Moroccan Literature and A Blogging Break

Picture taken from

Picture of the Kashbah Aït Benhaddou taken from

This is just a quick post to let you know I’m taking a blogging break. I’m not sure for how long but I will certainly be back in time for the readalong at the end of the month.


Some of you know that one of the reasons for the break is that I’m travelling to Morocco. To Marrakech to be precise. The first time I’ve been to Morocco was in part because of so many European and American writers like Paul Bowles, Elias Canetti, Esther Freud, who loved Morocco and especially Marrakech. The way they described the city made me think I would love it. At first I was disappointed as it was so different from what I had imagined but then I went back and saw the “real” Marrakech and fell in love. I wonder how it will be this time. This trip will be special as I’m travelling with someone who has been there before, someone who has never been there and someone who was born there. It will be interesting to see the city through so many different eyes. From Marrakech we will travel to Essaouira which is on the coast and stay there for a couple of days.

I’m looking forward to this trip as the temperature here is still around 6°C/42,8°F, while in Morocco it should be around 27°C/80,6°F.


Another reason why I wen to Marrakech for the first time was Elizabeth Fernea. While studying at the university I took a course on travel memoirs written by cultural anthropologists. One of the titles that made a huge impression was A Street in Marrakech. I’d love to read it again. It’s a fascinating account and a well-written book that captures the magic of living in another culture and the sorrow to leave it again.

The other day I thought it was appalling that I haven’t read any Moroccan writers other than Tahar Ben Jelloun. There are so many, however not all of them have been translated. To put myself in the mood for the trip I compiled a small list.


Tahar Ben Jelloun – Leaving Tangier

Ben Jelloun is probably the most famous Moroccan writer. His books are short and lyrical. He has written a lot. Many of his books have been translated.

Laila Lalami

Laila Lalami Hope and Other Dangerous Pursuits

Lalami is  new to me. Her books received much praise. She lives in the US and writes in English but was born in Morocco.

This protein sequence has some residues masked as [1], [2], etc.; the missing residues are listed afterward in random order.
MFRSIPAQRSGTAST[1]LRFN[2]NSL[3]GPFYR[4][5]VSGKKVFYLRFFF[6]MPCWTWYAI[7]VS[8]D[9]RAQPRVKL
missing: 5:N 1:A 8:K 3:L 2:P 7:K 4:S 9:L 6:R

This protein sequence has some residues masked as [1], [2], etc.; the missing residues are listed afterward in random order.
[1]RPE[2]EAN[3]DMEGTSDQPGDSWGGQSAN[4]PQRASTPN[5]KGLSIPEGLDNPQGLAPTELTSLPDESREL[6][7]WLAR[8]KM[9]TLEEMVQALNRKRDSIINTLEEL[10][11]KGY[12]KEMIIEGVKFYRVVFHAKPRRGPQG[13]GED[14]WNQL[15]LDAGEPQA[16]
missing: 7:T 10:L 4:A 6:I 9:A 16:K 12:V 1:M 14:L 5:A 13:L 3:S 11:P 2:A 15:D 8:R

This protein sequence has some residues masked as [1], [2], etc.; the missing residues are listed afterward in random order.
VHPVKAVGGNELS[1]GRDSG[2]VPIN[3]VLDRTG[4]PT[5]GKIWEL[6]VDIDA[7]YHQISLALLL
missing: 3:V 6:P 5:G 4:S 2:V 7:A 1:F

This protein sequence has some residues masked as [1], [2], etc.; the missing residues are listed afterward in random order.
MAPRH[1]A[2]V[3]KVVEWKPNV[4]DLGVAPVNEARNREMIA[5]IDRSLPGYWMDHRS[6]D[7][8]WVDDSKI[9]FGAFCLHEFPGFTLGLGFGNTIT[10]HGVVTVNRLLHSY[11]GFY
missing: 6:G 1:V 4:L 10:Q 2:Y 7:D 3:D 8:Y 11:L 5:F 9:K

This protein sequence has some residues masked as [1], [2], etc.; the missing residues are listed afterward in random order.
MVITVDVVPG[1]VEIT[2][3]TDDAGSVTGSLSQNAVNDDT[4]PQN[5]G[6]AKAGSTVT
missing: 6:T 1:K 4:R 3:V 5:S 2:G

Mohamed Choukri – For Bread Alone

Mohamed Choukri’s autobiographical novel is a classic. It has been translated by Paul Bowles. It’s an account of poverty and hardship, written in powerful prose.


Fatima Mernissi – Dreams of Trespass: Tales of a Harem Girlhood

I bought this years ago but have still not read it. Mernissi writes in English. I’ve read other memoirs by women who grew up in a harem. They are worth reading as we discover a world we would otherwise never see.


Driss Chraibi’s novel Mother Comes of Age is another classic which I’ve bought some time ago. It is said to be one of the most important Moroccan books.

I hope this post will tempt the one or the other to pick up a Moroccan writer in the future.

I know that some of you are curious to see what books people will read when travelling or on holidays. While I have a kindle I will not go anywhere without real books. These are the candidates I’m taking with me:


I’ve already started Asmara et les causes perdues. Jean-Christophe Rufin has won the Prix Goncourt for his novel Rouge Brésil or Brazil Red. Unfortunately Asmara hasn’t been translated.

burning bright - ron rash

Ron Rash has been on my radar for a while. Before reading his novel The Cove I wanted to explore his shorter fiction. Burning Brigth has received some prestigious prizes.


I just received Brian Kimberling’s first novel Snapper from Random House and since it sounds so good, I’m going to read this soon.

You certainly wonder why I’m not taking any of the Moroccan books. I’m weird that way, I keep those for when I’m back.

Take care everyone. I’ll be back in a couple of weeks.